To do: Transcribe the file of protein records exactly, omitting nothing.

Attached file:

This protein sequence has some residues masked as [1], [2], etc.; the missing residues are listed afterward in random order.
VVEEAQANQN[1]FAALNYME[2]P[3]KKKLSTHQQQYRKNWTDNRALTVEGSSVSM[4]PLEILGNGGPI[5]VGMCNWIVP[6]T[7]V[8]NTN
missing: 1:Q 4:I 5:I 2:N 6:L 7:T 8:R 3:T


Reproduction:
This protein sequence has some residues masked as [1], [2], etc.; the missing residues are listed afterward in random order.
VVEEAQANQN[1]FAALNYME[2]P[3]KKKLSTHQQQYRKNWTDNRALTVEGSSVSM[4]PLEILGNGGPI[5]VGMCNWIVP[6]T[7]V[8]NTN
missing: 1:Q 4:I 5:I 2:N 6:L 7:T 8:R 3:T